There was no discussion with the band about what they would do or even if they wanted anything done with their set. Ironically or magically my projector stopped working about five seconds before their set ended. It was a thing of pure improvisation and mystery that I was fortunate to be connected to.

Click here for Wandering Eye #1

This Week In St. Louis: 9/23/13 - 9/29/13


Darto (WA)
Tone Rodent
@ The Billiken Club / 20 N. Grand Blvd.
8 p.m. / $5 for non students / all ages

Darto blends a shoegaze punk experience with built-up post-rock meanderings. If that means nothing to you, just know that this is loud, powerful and wild sounding rock music. Tone Rodent is the resident St. Louis god of shoegaze. Bring earplugs.


Tree Blood (MN)
Mancontrol (TN)
Eric Hall
The Funs
Chris Smentowski, Dave Stone and Joseph Hess

@ Blank Space / 2847 Cherokee St.
8 p.m. / $6 / 21+

This is south city variety hour with Eric Hall, The Funs and a trio of noise artists from the area. Tree Blood comes from Minneapolis with fierce punk songs and an overuse of guitar pedals. Mancontrol, from Memphis, crafts songs using looping pedals and photo-optic cells. You can't go wrong with this clashing of well-crafted punk and noise.


Mac Blackout Bands (IL)
Shaved Women
@ CBGB / 3163 S. Grand Ave.
9 p.m. / $5 / 21+

Mac Blackout brings harsh jangle in the realm of garage rock. The band effectively sneaks in uncommon sounds outside its aforementioned genre and comes out sounding distinct and heavy. Shaved Women are local hardcore heroes.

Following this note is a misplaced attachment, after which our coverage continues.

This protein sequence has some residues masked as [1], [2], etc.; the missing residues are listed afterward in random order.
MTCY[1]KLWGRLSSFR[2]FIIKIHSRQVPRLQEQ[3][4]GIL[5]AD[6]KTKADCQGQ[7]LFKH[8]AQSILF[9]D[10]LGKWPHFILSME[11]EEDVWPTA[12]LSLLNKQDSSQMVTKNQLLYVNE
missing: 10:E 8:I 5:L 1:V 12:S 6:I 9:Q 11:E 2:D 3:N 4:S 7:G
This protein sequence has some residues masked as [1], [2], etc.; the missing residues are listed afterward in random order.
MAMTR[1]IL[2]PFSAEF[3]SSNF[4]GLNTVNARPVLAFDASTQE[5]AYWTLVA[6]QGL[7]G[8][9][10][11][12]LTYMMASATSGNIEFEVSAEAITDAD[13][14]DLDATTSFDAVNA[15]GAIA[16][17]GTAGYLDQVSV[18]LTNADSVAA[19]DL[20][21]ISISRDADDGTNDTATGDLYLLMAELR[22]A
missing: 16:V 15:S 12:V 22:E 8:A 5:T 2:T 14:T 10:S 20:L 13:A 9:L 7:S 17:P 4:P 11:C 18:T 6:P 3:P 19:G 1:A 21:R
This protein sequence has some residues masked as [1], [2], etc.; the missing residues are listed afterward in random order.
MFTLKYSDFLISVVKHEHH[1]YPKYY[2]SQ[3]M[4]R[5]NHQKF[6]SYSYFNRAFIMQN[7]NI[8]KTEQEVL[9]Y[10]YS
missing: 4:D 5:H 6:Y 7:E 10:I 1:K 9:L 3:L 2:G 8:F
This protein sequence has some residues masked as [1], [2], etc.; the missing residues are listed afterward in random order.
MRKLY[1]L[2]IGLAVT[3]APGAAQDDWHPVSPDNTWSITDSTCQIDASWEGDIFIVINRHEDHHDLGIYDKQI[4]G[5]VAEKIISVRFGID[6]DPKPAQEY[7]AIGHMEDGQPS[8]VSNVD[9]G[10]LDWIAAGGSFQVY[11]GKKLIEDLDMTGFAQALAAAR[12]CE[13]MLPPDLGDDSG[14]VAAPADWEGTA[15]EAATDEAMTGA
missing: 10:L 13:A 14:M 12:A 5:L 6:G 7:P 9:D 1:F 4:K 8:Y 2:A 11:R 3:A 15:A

Mezzanine Swimmers (NY)
Dusty Fingers
Catholic Guilt
Still and Moving Lines
(Tony Renner, Jerry Green & Mezzanine Swimmers)
@ Foam / 3359 S. Jefferson Ave.
9 p.m. / donations / all ages

Mezzanine Swimmers puts sharp beats through the grinder, bringing out an unhinged, noisy sound that moves to a rhythm. Dusty Fingers blends dark ambiance with a world of slime and sewers while Catholic Guilt sounds like the aural interpretation of your darkest fantasy. Something like that. These groups are definitely off the deep end.


September 28th is one of the busiest nights of recent memory, and St. Louis is totally jammed with shows that night. Here's a short (but not complete) list of cool stuff happening that night, including details on the Wrong Division 5 Year Anniversary Show.

- The Jefferson International Rock and Roll Show (or The Benefit Show for Jeff Hursey) with Trauma Harness, Shut In and more. Starts at 2 PM over at the Fairview Elks Lodge in Fairview Heights, Illinois.

- Another day-time show happening over at Chromozone. Total Trash (MN), Outside World (IL) and Burrowss will play from 4 to 8 p.m.

- Catholic Spray is coming from FRANCE to play with Beauty Pageant and 32pc. Vintage Party Set at The Livery. This show is a freebie.

- A huge six band show is happening over at the Skatium. Punk rock and roller skates! Featuring Doom Town, The Funs, Maximum Effort and many more.

- Lord Snow and My Dad come from Chicago to play a late-show (read: after party to all the other shows) happening over at Foam. This shindig starts at 11 PM, and features local openers Laika and Red Squad.

and finally...

Saturday, September 28th
@ Schlafly Tap Room / 2100 Locust St.
free / all ages / 8 p.m.





CHIZMO.TV will do live visual projections throughout the night using cameras and video feedback.

Graham's Top Picks for August 2013 (videos)

Graham Matthews bounces from show to show with a handy-cam, collecting the odds and ends of music in St. Louis. There is absolutely no genre-bend in his coverage, made evident by an ever growing Youtube channel, which features thousands of videos of independent artists. Once a month, Graham sends us a list of 5 picks from his personal channel.

options R - Liaison at The Livery
Seeing options R perform live is like seeing a mythical creature like Bigfoot or The Loch Ness Monster. Here he blesses us with new song, Liaison, from his new record you can download here: